As Poet Laureate during much of Queen Victoria’s reign, Alfred Lord Tennyson’s spellbinding poetry epitomized the Victorian age. The works in this volume trace nearly sixty years of his literary career and show the wide variety of poetic forms he mastered.
This selection gives some of Tennyson’s most famous works in full, including Maud, depicting a tragic love affair, and In Memoriam, a profound tribute to his dearest friend.
Reviewed by Christopher Rush in Slightly Foxed Issue 63.
’ Tis Better to Have Loved and Lost?
Tennyson’s In Memoriam (1850) is a poem about love and death, the two things which change all things – which is a powerful reason for reading what happens to be a powerful piece of writing, one of the key works of the nineteenth century, and one which has been described antithetically as the epitome of Victorian scepticism and of Christian faith. And there you have it: a great work of art precisely because it contains no single clear moral, despite its many pronouncements, but teaches us instead that life is a complex business which can’t be diluted to the simplicity of a didactic dictum. The poem partakes rather of that suspension of decision which is the exact opposite of what we expect and get from propaganda, an art form best left to the politicians. Great writers never attempt to reduce human existence to a formula; there are no rights and wrongs, no clear-cut messages in any work of art, and that is why In Memoriam is an artistic triumph . . .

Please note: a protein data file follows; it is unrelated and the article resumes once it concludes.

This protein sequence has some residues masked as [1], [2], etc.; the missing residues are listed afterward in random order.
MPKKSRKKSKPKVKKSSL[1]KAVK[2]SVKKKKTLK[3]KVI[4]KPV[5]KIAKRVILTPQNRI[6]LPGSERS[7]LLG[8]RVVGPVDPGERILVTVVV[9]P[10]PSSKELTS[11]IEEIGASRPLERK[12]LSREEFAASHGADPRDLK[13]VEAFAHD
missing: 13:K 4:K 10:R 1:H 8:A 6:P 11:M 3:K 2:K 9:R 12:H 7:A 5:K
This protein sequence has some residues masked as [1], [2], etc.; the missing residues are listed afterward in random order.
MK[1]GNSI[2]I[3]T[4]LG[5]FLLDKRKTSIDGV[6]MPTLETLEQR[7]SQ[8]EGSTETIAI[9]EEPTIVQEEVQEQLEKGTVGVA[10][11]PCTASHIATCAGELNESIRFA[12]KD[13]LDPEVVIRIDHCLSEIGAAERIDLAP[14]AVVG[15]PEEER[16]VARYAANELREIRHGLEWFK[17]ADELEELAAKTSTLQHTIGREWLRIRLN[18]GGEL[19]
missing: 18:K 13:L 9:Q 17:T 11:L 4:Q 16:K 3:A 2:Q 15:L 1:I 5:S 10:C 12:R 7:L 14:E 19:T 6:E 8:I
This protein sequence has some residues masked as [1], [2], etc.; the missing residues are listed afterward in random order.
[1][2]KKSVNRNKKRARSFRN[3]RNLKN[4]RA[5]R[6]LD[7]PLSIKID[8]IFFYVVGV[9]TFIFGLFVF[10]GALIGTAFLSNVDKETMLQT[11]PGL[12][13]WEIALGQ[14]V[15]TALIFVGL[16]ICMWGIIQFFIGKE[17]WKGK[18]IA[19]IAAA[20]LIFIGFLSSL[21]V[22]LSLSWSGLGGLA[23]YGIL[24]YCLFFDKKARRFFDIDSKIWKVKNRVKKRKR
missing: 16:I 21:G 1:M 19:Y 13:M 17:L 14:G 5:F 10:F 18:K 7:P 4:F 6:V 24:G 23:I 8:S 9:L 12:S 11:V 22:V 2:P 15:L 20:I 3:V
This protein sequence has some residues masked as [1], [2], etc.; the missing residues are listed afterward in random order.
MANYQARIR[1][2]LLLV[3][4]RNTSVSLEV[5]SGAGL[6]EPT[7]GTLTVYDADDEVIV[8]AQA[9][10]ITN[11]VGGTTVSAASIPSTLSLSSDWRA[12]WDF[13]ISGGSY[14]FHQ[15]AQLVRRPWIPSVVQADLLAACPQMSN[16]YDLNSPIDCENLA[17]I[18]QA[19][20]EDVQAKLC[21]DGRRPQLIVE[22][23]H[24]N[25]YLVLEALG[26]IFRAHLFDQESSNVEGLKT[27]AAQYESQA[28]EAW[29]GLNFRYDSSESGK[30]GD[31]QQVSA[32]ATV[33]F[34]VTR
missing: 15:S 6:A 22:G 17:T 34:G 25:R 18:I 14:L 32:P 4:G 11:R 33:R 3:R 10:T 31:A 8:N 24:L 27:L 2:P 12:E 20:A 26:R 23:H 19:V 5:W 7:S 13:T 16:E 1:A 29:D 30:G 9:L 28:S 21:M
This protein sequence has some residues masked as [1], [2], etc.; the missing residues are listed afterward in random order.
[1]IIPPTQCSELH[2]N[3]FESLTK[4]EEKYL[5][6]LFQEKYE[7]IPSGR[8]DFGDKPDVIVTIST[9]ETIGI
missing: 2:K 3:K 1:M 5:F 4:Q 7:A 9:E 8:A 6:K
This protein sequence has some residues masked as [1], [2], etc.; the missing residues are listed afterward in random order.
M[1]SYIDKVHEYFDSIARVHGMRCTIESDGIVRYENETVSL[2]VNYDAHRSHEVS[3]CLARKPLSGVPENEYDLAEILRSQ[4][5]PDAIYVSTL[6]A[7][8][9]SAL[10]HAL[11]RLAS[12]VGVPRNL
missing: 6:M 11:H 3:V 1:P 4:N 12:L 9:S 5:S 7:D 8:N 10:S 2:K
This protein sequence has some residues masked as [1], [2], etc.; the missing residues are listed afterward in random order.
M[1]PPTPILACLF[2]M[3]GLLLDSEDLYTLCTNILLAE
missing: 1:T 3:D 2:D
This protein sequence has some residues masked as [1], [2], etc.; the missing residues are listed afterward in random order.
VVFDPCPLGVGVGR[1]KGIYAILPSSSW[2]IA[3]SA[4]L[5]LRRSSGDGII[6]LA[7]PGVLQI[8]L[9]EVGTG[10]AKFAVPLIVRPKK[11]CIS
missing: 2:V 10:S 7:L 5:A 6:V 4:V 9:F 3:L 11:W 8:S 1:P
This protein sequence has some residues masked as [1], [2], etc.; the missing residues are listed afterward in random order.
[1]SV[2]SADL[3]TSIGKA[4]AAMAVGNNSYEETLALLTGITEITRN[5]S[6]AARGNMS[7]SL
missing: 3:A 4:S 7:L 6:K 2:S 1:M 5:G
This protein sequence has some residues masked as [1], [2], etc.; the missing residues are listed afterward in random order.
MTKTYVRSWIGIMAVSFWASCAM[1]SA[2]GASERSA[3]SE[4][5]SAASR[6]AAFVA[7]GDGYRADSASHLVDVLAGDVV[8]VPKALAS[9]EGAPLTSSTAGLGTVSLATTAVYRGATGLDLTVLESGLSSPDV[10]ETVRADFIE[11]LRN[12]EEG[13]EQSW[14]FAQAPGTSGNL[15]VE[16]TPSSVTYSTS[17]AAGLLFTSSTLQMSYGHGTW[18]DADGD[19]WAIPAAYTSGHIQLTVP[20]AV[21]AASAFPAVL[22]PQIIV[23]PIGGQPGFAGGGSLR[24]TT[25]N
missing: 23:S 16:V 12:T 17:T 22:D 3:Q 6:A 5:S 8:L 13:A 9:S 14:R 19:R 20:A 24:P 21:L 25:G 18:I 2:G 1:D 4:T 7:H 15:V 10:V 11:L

Extract from Slightly Foxed Issue 63, Autumn 2019
’Tis Better to Have Loved and Lost?
Tennyson’s In Memoriam (1850) is a poem about love and death, the two things which change all things – which is a powerful reason for reading what happens to be a powerful piece of writing, one...Read more